A decade ago, in March 2012, a group of writers, artists, educators, and activists banded together to combat the deplorable actions of Arizona’s state legislature. The state’s lawmakers had recently passed a bill making the teaching of “Ethnic Studies” illegal, along with banning courses that “promote resentment toward a race or class of people” and “are designed primarily for pupils of a particular ethnic group.” The bill also created a list of banned books. Of the more than 80 books that were eventually added to the list, many of the authors were Black and Latinx.
The Arizona law was so restrictive that it made news here in Texas, where we created the Librotraficante Movement in order to highlight the attack on books, educators, and education by “conservative” politicians. Librotraficante means “book smuggler,” and that’s what we did: collect books in Texas and “smuggle” them to Arizona, where those same titles had been abruptly banned. We used all of our book nerd talents to create an old-school freedom ride, collecting 35 bus riders and caravanning to six cities: Houston, San Antonio, El Paso, Mesilla, Albuquerque, and Tucson. We collected more than 1,000 copies of Arizona’s banned books and disseminated them to community libraries through book bundles to Arizona high school students. The Librotraficante Movement has been crucial in giving a voice to students of color across the nation.
A decade later, that work stays with you. Now the attacks are happening right here in the Lone Star State.
In the last legislative session, lawmakers passed Senate Bill 3, which banned the teaching of “critical race theory” in Texas classrooms. Governor Greg Abbott and other Texas Republicans have also called for bans of school library books that might make students “uncomfortable.” State Representative Matt Krause, a Fort Worth Republican, has named 850 books he’d like to see removed from libraries. Like in Arizona, the lists seem to target non-white and LGBTQ authors. This much is clear: The Republican Party intends to deny children access to books, authors and an education that would spur their intellectual growth. And in an effort to satisfy their base, Republicans in Texas are pushing away the one population that needs their attention the most: youth—and more pointedly—youth of color.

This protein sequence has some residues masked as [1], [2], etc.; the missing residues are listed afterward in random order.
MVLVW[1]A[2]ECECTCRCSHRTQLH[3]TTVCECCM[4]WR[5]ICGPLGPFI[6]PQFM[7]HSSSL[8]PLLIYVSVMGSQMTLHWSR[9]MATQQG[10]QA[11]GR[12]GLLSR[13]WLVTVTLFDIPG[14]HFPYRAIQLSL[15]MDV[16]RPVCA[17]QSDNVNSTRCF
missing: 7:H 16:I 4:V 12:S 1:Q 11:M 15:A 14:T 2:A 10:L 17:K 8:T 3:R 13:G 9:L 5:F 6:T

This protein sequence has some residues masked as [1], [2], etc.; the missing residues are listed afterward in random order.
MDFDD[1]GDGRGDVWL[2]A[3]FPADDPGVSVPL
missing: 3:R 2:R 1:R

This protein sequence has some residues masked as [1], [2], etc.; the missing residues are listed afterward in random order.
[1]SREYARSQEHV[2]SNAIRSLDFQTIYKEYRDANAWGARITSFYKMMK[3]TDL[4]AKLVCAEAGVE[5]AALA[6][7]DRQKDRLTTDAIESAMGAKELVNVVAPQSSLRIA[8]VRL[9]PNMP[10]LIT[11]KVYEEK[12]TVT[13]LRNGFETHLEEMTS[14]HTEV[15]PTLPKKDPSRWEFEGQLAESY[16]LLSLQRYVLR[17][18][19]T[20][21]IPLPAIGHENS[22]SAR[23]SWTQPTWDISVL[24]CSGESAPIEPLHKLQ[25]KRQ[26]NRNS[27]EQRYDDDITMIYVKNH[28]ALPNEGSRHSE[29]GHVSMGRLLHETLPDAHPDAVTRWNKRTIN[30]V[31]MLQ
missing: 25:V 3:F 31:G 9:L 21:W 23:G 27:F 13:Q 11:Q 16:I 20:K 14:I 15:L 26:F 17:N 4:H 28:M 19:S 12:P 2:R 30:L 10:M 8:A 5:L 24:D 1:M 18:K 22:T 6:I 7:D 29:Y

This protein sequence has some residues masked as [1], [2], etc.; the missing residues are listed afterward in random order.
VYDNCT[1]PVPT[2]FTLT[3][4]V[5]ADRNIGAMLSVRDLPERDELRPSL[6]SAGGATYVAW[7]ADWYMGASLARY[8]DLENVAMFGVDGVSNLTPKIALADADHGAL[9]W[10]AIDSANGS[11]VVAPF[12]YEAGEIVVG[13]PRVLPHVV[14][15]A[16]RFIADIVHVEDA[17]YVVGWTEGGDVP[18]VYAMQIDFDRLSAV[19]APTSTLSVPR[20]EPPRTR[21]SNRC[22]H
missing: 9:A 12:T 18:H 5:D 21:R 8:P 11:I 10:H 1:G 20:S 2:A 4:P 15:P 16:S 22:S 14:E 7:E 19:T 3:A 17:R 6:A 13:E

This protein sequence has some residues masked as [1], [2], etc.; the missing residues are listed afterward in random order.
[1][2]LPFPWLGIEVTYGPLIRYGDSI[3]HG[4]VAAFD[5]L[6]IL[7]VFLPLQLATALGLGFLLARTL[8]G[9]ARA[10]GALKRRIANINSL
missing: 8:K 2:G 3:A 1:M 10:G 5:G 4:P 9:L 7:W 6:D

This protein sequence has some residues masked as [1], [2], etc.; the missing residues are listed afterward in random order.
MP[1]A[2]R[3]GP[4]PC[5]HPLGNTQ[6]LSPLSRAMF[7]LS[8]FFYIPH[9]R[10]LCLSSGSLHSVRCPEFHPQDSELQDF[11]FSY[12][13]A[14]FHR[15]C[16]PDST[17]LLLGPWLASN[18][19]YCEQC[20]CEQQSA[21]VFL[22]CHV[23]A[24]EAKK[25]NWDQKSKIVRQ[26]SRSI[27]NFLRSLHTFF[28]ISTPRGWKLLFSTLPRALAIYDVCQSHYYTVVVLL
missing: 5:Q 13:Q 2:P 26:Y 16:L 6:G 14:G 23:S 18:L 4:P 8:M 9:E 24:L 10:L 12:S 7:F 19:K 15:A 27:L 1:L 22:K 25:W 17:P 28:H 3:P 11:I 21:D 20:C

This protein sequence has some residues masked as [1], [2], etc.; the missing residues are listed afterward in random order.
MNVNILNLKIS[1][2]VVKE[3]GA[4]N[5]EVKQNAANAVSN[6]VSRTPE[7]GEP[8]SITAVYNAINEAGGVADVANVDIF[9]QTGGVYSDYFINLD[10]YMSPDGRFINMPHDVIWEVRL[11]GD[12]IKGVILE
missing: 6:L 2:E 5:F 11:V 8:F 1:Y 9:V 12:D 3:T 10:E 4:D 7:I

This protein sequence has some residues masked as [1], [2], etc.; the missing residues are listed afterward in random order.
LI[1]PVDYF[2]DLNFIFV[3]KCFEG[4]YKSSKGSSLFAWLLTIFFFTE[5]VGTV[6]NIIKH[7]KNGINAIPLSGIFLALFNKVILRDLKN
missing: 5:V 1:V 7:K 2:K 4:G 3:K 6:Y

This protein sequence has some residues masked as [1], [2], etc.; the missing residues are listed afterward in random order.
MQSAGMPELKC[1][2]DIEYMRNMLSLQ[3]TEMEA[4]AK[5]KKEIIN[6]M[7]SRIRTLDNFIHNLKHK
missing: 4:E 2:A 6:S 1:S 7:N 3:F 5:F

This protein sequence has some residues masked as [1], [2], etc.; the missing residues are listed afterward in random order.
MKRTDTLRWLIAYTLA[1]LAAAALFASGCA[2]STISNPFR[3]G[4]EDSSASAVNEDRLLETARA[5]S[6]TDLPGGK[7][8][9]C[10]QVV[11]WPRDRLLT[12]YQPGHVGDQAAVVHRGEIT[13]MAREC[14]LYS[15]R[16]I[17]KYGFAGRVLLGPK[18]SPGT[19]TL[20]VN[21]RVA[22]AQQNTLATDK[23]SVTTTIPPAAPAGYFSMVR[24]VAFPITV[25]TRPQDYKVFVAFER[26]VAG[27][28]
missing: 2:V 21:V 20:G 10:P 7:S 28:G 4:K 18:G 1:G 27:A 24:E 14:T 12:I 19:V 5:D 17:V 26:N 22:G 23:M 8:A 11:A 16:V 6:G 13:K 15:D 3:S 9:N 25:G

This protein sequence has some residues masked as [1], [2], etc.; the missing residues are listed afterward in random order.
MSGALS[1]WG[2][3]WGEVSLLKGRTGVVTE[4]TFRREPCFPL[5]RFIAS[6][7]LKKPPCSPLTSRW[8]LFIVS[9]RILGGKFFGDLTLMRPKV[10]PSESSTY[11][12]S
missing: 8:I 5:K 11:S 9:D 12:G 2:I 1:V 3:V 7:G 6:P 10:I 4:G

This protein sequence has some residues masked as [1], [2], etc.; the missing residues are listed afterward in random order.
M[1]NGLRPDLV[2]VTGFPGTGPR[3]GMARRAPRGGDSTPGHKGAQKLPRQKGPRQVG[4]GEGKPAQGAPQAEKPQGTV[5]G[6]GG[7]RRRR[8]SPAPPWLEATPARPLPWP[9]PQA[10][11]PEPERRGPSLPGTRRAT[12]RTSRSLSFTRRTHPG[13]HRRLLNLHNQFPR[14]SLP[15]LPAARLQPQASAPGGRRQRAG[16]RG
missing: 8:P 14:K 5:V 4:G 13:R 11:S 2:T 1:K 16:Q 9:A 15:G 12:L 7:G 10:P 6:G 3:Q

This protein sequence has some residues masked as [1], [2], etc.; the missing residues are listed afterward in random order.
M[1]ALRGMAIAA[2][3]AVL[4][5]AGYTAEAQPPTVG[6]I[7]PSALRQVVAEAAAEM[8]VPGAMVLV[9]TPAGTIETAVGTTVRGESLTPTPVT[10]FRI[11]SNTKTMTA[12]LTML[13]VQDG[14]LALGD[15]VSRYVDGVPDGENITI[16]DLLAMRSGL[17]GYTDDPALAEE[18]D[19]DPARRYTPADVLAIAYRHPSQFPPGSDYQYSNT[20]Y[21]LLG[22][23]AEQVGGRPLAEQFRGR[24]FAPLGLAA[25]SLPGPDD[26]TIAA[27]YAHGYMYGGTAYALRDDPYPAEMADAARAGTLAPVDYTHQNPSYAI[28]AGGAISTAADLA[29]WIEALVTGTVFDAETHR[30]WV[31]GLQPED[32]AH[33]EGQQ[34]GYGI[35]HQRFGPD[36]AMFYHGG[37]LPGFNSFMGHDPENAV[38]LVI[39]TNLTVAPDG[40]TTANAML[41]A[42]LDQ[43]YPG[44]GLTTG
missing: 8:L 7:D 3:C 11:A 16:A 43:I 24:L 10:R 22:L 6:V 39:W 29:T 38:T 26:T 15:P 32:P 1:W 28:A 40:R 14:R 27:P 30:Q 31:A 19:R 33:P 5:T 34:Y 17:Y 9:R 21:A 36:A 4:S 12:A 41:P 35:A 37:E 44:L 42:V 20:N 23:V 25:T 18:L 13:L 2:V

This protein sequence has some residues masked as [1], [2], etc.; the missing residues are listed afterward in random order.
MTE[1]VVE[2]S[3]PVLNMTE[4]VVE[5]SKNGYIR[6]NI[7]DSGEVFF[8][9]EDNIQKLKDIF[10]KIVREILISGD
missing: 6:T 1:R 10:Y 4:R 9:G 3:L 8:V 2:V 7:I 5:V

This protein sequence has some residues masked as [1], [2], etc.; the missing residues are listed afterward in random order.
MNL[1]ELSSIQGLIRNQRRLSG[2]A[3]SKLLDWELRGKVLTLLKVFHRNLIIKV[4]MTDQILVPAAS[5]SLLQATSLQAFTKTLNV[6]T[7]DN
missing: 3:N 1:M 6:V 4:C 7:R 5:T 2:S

State Republicans’ run on libraries and classrooms comes as the state’s demographics continue to shift. In the 2019–2020 academic school year, Hispanic students accounted for the largest percentage of the state’s student enrollment with roughly 53 percent. White students made up only 27 percent of the student body; Black students represented 13 percent, and Asian students represented 5 percent. Each year Texas schools get more diverse, but the same can’t be said for the state legislature.
It’s worth noting that at the same time the Legislature was cooking up Senate Bill 3, the body quietly shot down another bill that could have created a whole new set of possibilities for youth in Texas. House Bill 1504, filed by state Representative Christina Morales (D-Houston), would have allowed school districts to create an Ethnic Studies course as an alternative to World Geography and World History courses. The bill made no mandates but would have granted the thousands of school districts across the state the ability to adapt coursework to their specific student bodies. It was a beautifully fair bill that gained both Republican and Democratic sponsors.
The bill couldn’t survive the state’s intensifying culture wars, however. It was placed on the Senate’s intent calendar in May before dying.
That brings us to the present. For a playbook of how to combat the troubling new actions in Texas, I think back to the last days of the Librotraficante caravan. As we arrived in Tucson, where the school district had shut down a Mexican American Studies course, a few of us were assigned the task of sorting the more than 1,000 books amassed during the caravan. It was early morning—7:30 or so—when we noticed that a tiny group of teens had come by. They quietly approached to see the books and grabbed some, retreating without a word. Later, a young lady grabbed a book and took it away to the corner to read it.
As the day went on, the young lady returned, saying, “Thank you for giving me this moment. I was just about to finish this book on the day the district personnel came to forcibly take the books away from us.” Wise beyond her years, she left us with some parting advice: “I want you to have this book back. Give it to somebody else. I hope somebody can learn from this book.”
As an educator and a writer, those words were especially powerful. If you can get a kid to pick up a book that they haven’t seen in three months, then read it like it’s a sacred text—hell, you have witnessed all that is good in education.
Now, 10 years later, I’m still a Librotraficante. And I’m ready to do it all over again.